As to why I think the EU (Legends) is superior as an intersectioanl feminist to The Force Awakens? Well, I have yet to see the film (and I never well because- being autistic- I can't handle it as it would cause me to have a melt down and make my angry rants about it worse and my parents don't need to deal with that) but from reviews that I have listened to about the movie (and from people I know that have seen it) it seems that it fails especially in the female character department. 

For one, Rey doesn't come across as much of a character. Unlike Luke and Anakin, who had to work to improve (or, at least had the skills previously, such as both being experienced pilots) she seems to do things effortlessly. As a reviewer said, she does a mind-trick easily without any prior training while it took Luke a while to master; also, she apparently pilots the Millennium Falcon better than Han Solo, even though- according to the novelization- her only experience piloting comes from video games....yeah.....right... I can tell you, driving cars on video games did NOT make me a good driver when I started learning. She is also somehow is able to stand against a HIGHLY TRAINED fighter when she's had NO training WHATSOEVER. As someone who is training to be a fighter and has for five (ish) years now, I don't want this being portrayed in this way, since it gives people the wrong impression about fighting (no, you are not going to bust out awesome moves immediately, sorry, it takes time). I've been trained to fight and even I can't beat up a black belt yet (I'll get there :P Still a Red Stripe and I haven't fought black belts all that much yet). The Revan rip off (the WORST thing about TFA, in my opinion since he's a rip off of three characters) would have beaten her, full stop, no argument. And again, if this had been the case with Anakin and Luke, it wouldn't have been as much of a problem. But both Anakin and Luke lost BIG time when they first tried to take on a superior fighter. Both lost something (Luke's hand, Anakin's arm). As a feminist, I don't want women characters who are perfect and infallible. I want women who are people and are treated the same way as the men (and to be clear, I hate when male characters are overpowered as well; it was the exact reason I detested Nathan in Half Bad so much). That's why I liked the EU- we got to see the various women grow and change and become better over time (sure, some men and women were able to do great feats without much prior training, but they were POWERFUL individuals and usually were up against someone who wasn't well trained either OR they were tapping into the darkside/had been tapping into the Force a lot at a young age). Basically, Rey is the 'strong female character' (not really a good character, but what Hollywood thinks we want) many feminists (and myself) have complained about. Not sure why people don't see that.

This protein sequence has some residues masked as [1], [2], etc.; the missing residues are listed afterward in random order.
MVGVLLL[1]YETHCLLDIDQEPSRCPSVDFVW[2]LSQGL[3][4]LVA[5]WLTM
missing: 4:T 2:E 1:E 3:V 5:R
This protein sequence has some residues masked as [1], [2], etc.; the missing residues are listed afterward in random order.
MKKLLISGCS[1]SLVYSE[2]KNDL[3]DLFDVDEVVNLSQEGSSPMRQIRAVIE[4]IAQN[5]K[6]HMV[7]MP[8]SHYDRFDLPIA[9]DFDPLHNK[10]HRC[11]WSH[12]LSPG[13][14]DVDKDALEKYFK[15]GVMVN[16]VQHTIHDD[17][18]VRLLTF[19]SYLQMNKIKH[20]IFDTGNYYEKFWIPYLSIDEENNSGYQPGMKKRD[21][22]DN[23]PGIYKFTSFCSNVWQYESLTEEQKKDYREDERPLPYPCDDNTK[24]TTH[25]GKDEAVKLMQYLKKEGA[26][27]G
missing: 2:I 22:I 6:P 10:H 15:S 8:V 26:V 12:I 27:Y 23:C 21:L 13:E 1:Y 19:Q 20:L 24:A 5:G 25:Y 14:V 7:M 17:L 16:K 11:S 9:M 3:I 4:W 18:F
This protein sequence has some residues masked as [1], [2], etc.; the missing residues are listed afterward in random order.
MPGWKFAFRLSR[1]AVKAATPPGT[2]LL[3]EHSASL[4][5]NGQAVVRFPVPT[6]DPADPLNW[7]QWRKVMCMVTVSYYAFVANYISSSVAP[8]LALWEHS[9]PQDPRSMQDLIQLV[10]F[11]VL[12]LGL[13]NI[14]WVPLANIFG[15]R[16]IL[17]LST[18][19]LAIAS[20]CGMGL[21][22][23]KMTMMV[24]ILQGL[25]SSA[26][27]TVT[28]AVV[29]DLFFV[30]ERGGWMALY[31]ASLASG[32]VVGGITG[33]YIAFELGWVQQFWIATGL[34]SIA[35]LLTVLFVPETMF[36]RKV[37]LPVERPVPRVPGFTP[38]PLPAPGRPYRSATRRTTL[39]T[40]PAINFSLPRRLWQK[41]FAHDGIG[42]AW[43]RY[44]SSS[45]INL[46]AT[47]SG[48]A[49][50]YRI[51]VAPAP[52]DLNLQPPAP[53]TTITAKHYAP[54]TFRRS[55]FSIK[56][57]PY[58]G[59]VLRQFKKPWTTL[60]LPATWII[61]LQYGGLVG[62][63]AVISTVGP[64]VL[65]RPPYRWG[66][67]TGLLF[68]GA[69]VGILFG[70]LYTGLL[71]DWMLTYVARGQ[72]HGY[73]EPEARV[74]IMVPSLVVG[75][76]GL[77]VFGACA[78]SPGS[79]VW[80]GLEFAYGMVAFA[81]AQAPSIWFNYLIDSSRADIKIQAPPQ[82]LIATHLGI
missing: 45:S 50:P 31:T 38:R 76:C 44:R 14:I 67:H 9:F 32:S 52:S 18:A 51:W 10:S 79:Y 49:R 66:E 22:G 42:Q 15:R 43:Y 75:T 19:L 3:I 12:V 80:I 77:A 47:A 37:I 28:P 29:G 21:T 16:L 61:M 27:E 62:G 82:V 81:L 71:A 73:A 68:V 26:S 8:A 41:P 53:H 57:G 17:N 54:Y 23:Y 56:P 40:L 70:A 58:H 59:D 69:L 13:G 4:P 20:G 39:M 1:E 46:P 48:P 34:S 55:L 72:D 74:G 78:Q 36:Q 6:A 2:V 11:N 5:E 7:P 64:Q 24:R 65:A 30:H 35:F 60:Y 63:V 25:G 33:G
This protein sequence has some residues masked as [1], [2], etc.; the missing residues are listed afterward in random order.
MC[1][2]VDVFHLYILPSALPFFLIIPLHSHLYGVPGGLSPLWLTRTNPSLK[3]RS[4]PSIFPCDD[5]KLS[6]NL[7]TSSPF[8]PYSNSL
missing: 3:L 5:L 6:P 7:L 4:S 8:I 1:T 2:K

Other female characters that suffer with this film are Captain Phasma and, especially, Leia. From what I've heard from others, apparently she was built up as an 'awesome villain' but in reality just barks orders, falls down into something, and isn't seen much. When compared to the amazing female villains of the EU, this really falls short. 
Leia also gets the short end of the stick. In the EU she's the Chancellor of the galaxy for a time, becomes a Jedi, and stays married to Han and raises three awesome Jedi children, two who become great heroes (the third was also a hero til he fell to the darkside); she is also very involved in whatever crisis the galaxy is facing and is a great woman to look up to and admire. In TFA, she's just a general who had a failed marriage and a failed child. She never trains to be a Jedi, ignoring the hints in ROTJ that hinted that she would eventually, and just...bleh :P (also, Han's death was just blah compared to Chewbacca's brave and badass death in the EU. Like, it took a moon to take him down. That's badass. Han gets stabbed by his emo, whiny 'son'....not so much). And, sure the films do have some racial diversity but it's equal to what we get in the EU (and the ones in the EU are better developed). And as I said above, yes, the EU needed more LGBTQA+ characters but, as we are getting more and more each year, I'm sure it would have become more and more common place. And, really, as of now, there ARE no LGBTQA+ characters in The Force Awakens or all that many in Disney's other work (only a few in the novel Aftermath).